Army Reserve Readiness: Health Behaviors/Workplace Factors


Name: Christine Wynd


Organization: The University of Akron

Performance Site: The University of Akron, Akron, OH; The Ohio State University, Columbus, OH; 914th Combat Support Hospital, Columbus, OH; 256th Combat Support Hospital

Year Published: 1996

Abstract Status: Final


A descriptive correlational/comparative design was used to study health care personnel in active duty Army, Army Reserve, and civilian subgroups (N = 610) to identify individual internal health motivation and sociological workplace factors associated with health promoting behaviors. Quantitative data were analyzed through analysis of variance (ANOVA), Pearson product moment correlation, and multiple regression. Qualitative data were also obtained from answers to an open-ended, semi-structured item asking subjects to describe one event that motivated the adoption of a health behavior and circumstances surrounding the experience. Results revealed significant differences among the three groups in terms of age, body weight, body mass index, race, gender, and educational levels. The most significant factors contributing to the adoption of health promoting behaviors included internal self-motivation, social support, and reciprocity. Organizational workplace cultures were inconsistent predictors of health promotion despite the Army's mandatory physical fitness and weight control standards. Descriptive and qualitative data suggest, however, that many individuals internalized the need to pursue exercise and weight control as a result of motivation introduced by Army policy. Employers and health care professionals need to consider these factors as health promotion programs are designed for employees. Social support for health behaviors among employees will be essential to the progress of these programs and an important factor to develop is internal self-motivation for changing behaviors to reduce health risk and enhance health and well being.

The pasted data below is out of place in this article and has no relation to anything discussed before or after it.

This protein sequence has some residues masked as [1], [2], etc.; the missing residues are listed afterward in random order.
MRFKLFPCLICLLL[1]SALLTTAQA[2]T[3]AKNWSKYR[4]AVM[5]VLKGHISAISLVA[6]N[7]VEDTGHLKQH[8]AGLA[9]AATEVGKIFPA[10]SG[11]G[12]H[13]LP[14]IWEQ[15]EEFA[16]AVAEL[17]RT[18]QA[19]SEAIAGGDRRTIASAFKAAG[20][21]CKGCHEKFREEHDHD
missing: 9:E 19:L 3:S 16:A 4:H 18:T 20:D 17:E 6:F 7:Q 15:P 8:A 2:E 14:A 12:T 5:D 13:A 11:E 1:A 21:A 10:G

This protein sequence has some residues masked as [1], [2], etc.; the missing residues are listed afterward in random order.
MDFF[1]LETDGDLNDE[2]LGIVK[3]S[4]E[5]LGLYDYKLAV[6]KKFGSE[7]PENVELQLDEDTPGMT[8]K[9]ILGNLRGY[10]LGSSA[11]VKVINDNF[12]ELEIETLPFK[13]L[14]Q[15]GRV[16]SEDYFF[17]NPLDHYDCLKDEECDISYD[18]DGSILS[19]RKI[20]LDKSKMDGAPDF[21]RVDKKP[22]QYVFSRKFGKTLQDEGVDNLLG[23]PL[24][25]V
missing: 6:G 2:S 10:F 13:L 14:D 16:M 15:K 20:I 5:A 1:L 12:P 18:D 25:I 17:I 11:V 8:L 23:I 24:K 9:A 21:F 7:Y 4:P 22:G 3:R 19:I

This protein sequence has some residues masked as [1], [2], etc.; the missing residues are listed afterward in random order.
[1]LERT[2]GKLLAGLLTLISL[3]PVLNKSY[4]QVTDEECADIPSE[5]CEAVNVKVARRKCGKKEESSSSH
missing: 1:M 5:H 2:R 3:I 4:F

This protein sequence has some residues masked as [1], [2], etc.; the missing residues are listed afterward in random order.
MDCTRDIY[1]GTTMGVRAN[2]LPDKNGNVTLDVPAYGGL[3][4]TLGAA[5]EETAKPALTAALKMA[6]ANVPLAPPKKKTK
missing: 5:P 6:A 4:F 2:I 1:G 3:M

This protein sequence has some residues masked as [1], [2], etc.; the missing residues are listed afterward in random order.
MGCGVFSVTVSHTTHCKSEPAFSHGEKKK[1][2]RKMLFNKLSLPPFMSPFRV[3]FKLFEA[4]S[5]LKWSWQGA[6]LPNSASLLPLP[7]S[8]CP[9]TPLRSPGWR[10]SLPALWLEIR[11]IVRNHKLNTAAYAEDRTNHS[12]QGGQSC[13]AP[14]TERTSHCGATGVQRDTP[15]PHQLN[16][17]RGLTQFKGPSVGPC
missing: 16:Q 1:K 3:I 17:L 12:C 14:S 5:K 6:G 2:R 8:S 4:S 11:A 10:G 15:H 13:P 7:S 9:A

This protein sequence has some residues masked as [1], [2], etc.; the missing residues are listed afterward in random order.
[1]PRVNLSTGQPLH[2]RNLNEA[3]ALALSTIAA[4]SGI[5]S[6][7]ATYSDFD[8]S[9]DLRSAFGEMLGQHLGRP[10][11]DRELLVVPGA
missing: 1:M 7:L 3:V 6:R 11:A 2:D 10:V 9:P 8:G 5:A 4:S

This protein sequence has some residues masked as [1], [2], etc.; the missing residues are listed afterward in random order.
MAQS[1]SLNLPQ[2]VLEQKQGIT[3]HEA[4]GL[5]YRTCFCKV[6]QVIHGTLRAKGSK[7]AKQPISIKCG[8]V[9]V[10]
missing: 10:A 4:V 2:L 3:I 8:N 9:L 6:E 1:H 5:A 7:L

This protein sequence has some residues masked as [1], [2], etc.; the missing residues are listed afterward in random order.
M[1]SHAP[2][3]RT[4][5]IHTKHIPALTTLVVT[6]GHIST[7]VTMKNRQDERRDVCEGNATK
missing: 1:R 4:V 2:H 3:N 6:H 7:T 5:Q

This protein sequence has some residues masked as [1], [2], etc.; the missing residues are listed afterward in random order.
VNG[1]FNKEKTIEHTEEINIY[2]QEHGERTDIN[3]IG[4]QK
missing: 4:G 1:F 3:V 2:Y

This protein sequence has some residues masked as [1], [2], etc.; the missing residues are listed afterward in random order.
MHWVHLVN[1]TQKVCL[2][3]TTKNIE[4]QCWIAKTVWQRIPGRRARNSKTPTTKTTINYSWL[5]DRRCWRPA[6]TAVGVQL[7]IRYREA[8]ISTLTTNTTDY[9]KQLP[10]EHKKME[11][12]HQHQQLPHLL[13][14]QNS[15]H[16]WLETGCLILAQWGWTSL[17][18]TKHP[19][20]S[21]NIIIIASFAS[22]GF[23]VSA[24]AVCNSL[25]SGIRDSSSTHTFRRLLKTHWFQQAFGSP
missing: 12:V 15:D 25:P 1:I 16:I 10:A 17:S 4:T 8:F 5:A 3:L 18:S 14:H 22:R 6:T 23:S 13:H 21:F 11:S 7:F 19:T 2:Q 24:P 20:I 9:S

Final report is available on NTRL: